No Toy Ads Before Movies!

No Toy Ads Before Movies!

If this is the newest trend, we’re going to have to start skipping previews.

And I love previews, so that sucks. But if crap like this is going to be advertized before the movie or the previews begin, you can count us out. Last night my best friend and I took our daughters to go see The Lorax. While our kids loved the movie—and what kid wouldn’t, with its bright colors and big song numbers?—the two of us had some real issues with it. But that’s another post.

Before the film itself, we were subjected to something utterly horrifying that pissed us both off to the point that we were glaring at one another above our daughters’ ecstatic, grinning heads—a commercial for these ridiculous Dizzy Dancer toys from Hasbro. Apparently part of the Fur Real franchise, these stupid animal toys with fluffs of fur on their heads were pinches of plastic shaped like tops that could spin on your hand or pencil or whatever.

The things were annoying enough as they were—with spinning on various surfaces being called “different tricks,” and a really annoying super!perky little girl narrating the entire commercial—but to have the plastic pieces associated with a movie that’s supposed to be about saving the environment was a double smack in the face to those watching the movie: Save trees, kids! But buy our plastic useless crap, too!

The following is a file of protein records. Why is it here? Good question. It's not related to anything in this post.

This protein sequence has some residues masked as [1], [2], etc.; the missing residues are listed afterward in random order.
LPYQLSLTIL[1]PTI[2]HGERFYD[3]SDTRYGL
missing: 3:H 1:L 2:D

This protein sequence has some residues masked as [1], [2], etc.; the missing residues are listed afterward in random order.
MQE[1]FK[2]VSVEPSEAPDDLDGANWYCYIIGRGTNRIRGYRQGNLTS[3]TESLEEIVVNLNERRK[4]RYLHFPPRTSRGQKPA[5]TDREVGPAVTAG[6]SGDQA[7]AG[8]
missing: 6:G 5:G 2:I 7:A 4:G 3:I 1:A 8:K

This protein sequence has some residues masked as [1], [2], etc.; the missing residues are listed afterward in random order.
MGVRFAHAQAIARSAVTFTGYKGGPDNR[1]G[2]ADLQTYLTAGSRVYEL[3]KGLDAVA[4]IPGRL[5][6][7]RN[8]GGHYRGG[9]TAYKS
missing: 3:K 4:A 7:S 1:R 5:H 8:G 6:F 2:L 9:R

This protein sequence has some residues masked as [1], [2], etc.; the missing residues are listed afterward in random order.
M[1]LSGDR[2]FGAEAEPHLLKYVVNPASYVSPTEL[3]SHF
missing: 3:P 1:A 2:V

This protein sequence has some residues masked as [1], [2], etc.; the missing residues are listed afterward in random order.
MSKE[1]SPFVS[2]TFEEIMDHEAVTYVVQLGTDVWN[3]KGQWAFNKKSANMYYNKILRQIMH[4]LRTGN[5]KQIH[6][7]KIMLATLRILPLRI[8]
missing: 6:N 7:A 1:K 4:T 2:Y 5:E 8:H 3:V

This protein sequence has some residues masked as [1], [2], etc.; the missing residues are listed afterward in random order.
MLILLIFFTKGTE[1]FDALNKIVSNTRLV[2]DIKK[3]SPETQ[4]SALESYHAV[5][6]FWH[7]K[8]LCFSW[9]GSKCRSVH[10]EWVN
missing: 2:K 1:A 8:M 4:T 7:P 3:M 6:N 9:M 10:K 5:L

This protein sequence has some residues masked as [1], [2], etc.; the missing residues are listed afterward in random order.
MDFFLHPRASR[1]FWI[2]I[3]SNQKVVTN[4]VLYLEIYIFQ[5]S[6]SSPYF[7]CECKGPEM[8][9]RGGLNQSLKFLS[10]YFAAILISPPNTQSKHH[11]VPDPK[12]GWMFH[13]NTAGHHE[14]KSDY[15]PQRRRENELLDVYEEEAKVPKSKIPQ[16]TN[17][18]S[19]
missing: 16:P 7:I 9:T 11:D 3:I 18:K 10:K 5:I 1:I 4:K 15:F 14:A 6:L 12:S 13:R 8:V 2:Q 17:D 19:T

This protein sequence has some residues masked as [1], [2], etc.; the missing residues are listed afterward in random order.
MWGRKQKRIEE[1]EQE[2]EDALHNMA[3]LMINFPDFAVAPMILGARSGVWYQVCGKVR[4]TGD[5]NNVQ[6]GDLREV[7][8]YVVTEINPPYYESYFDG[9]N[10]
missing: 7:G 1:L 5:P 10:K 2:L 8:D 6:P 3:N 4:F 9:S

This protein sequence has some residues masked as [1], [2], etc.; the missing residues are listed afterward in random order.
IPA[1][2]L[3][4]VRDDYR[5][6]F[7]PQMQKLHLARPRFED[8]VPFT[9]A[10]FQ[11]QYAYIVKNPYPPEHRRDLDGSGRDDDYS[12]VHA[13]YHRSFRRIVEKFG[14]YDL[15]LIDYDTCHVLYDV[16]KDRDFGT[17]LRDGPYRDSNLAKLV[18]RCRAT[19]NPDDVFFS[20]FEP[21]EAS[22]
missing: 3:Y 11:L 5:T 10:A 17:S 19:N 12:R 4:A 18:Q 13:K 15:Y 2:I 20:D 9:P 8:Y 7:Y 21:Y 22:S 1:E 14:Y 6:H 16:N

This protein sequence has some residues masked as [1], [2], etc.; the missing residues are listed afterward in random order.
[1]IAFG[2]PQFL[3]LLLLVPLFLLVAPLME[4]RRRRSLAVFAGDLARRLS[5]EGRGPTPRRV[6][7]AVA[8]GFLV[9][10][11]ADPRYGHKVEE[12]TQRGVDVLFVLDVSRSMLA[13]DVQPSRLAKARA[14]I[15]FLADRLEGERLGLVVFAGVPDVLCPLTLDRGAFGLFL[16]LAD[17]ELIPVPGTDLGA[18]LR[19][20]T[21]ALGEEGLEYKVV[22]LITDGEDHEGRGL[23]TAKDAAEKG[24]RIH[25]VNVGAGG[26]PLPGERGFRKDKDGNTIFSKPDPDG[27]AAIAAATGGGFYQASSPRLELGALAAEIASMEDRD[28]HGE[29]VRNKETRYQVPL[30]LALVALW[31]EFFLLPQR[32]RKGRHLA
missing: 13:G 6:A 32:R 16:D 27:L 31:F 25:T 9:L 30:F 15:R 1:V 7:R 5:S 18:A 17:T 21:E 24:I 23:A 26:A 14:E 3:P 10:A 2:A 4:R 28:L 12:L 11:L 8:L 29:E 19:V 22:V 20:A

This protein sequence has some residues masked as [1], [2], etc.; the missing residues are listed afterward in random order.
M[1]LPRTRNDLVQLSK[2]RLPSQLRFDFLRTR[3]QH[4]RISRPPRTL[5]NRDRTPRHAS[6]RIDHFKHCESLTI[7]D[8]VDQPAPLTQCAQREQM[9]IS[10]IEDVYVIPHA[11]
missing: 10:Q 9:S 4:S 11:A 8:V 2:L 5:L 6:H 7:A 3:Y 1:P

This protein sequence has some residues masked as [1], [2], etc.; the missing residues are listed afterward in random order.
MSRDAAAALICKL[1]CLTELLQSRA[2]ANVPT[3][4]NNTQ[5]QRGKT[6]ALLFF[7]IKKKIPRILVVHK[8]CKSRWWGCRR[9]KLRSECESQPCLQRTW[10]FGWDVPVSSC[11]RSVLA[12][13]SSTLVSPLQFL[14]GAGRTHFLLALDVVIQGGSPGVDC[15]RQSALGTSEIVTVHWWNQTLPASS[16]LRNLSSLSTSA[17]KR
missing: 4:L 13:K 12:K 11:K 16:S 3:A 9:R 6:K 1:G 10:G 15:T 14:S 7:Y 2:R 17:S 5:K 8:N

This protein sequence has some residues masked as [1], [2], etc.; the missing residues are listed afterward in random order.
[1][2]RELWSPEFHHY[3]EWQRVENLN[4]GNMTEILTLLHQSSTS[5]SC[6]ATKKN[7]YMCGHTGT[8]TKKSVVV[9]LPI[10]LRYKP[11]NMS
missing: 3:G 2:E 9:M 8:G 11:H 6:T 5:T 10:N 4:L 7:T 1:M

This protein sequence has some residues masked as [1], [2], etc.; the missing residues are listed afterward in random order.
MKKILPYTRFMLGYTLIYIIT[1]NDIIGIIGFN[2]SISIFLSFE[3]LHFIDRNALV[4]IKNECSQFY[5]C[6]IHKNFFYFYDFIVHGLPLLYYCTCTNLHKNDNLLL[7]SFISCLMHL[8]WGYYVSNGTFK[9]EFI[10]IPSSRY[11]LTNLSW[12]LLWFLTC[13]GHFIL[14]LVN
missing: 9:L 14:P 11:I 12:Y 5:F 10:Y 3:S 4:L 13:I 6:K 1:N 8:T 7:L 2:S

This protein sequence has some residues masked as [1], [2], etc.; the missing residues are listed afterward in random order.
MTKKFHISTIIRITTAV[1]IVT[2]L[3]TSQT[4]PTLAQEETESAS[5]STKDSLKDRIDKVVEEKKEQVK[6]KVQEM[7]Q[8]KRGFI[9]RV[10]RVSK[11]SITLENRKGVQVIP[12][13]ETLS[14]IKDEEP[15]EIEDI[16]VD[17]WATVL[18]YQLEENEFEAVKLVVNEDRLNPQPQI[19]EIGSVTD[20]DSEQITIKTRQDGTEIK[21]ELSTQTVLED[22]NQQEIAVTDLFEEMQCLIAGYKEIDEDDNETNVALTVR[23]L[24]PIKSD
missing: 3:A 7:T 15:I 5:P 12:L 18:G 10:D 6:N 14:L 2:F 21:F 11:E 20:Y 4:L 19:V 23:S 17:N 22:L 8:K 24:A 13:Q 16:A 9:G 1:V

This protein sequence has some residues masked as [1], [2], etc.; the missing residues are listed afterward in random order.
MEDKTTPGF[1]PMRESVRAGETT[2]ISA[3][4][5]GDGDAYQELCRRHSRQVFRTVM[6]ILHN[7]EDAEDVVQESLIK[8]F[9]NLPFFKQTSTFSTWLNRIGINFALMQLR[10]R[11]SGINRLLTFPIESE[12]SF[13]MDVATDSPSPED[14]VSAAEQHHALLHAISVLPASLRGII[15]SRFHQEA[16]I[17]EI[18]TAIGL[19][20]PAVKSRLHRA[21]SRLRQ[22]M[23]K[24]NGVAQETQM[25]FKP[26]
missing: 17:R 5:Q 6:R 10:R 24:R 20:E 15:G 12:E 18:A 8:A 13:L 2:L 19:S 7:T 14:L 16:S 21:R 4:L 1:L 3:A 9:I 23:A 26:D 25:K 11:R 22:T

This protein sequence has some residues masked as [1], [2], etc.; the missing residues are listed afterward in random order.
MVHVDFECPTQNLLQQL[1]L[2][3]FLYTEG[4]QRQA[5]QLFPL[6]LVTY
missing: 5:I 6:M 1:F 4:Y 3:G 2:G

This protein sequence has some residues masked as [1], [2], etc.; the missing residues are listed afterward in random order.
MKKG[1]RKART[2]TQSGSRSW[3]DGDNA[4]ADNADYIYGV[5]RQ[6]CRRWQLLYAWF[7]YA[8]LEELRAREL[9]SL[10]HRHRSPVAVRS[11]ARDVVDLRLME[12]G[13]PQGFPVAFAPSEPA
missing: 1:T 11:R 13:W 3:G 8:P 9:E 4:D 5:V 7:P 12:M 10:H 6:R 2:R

I sincerely doubt that the Lorax would approve of Dizzy Dancers—and especially not of the plastic they are made out of, the trees used for their packaging, or the consumerism their product and commercial promotes. In fact, with all of the mockery of the plastic in the film, you would think that they’d have chosen another children’s film to open up with this commercial…which frightens me.

I really don’t want our kids’ movies—or any movies—being led into with products like this. In fact, I was pretty pissed when we started seeing commercials for Gatorade and cars as it is; it’s one thing for local companies to buy ads but it’s another to get giant companies selling their wares in your face when you just PAID to see a movie. Stick to the previews!

If theaters want our money, they should keep prices affordable and work on getting more of us in the doors—not scare us away with tactics like this crap. You can believe me when I say that if this happens again, we’ll simply wait until the previews are over—or, better yet, wait until it’s on video.